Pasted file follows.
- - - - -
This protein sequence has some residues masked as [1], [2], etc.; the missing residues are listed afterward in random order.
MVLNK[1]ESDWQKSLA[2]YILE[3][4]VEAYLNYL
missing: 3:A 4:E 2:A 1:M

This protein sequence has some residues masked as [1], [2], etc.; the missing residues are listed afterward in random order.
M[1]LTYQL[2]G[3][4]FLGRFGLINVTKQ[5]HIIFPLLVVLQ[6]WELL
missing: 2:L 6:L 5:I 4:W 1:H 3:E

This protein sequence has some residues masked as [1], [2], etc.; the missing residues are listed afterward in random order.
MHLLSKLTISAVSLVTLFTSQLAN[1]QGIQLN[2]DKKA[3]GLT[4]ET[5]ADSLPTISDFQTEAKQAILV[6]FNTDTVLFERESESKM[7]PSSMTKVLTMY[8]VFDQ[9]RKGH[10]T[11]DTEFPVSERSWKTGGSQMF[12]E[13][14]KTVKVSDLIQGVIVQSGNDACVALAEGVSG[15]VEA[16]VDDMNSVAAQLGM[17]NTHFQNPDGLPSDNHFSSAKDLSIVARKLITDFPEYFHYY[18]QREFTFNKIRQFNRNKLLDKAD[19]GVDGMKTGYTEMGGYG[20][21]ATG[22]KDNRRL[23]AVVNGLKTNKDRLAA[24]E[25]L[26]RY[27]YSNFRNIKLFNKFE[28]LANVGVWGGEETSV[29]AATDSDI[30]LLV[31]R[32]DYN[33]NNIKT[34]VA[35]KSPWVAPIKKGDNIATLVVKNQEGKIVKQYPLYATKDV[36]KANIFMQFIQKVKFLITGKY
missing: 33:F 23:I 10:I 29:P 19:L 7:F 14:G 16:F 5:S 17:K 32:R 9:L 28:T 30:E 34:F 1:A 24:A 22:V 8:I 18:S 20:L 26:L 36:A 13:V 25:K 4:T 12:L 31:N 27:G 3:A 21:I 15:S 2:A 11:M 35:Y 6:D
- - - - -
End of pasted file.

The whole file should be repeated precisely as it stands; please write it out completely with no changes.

This protein sequence has some residues masked as [1], [2], etc.; the missing residues are listed afterward in random order.
MVLNK[1]ESDWQKSLA[2]YILE[3][4]VEAYLNYL
missing: 3:A 4:E 2:A 1:M

This protein sequence has some residues masked as [1], [2], etc.; the missing residues are listed afterward in random order.
M[1]LTYQL[2]G[3][4]FLGRFGLINVTKQ[5]HIIFPLLVVLQ[6]WELL
missing: 2:L 6:L 5:I 4:W 1:H 3:E

This protein sequence has some residues masked as [1], [2], etc.; the missing residues are listed afterward in random order.
MHLLSKLTISAVSLVTLFTSQLAN[1]QGIQLN[2]DKKA[3]GLT[4]ET[5]ADSLPTISDFQTEAKQAILV[6]FNTDTVLFERESESKM[7]PSSMTKVLTMY[8]VFDQ[9]RKGH[10]T[11]DTEFPVSERSWKTGGSQMF[12]E[13][14]KTVKVSDLIQGVIVQSGNDACVALAEGVSG[15]VEA[16]VDDMNSVAAQLGM[17]NTHFQNPDGLPSDNHFSSAKDLSIVARKLITDFPEYFHYY[18]QREFTFNKIRQFNRNKLLDKAD[19]GVDGMKTGYTEMGGYG[20][21]ATG[22]KDNRRL[23]AVVNGLKTNKDRLAA[24]E[25]L[26]RY[27]YSNFRNIKLFNKFE[28]LANVGVWGGEETSV[29]AATDSDI[30]LLV[31]R[32]DYN[33]NNIKT[34]VA[35]KSPWVAPIKKGDNIATLVVKNQEGKIVKQYPLYATKDV[36]KANIFMQFIQKVKFLITGKY
missing: 33:F 23:I 10:I 29:P 19:L 7:F 14:G 16:F 5:S 17:K 32:R 9:L 28:T 30:E 34:F 1:A 24:A 22:V 8:I 18:S 20:L 26:L 36:A 13:V 25:K 4:T 12:L 31:N 27:G 3:A 21:I 15:S 2:A 11:M 35:Y 6:D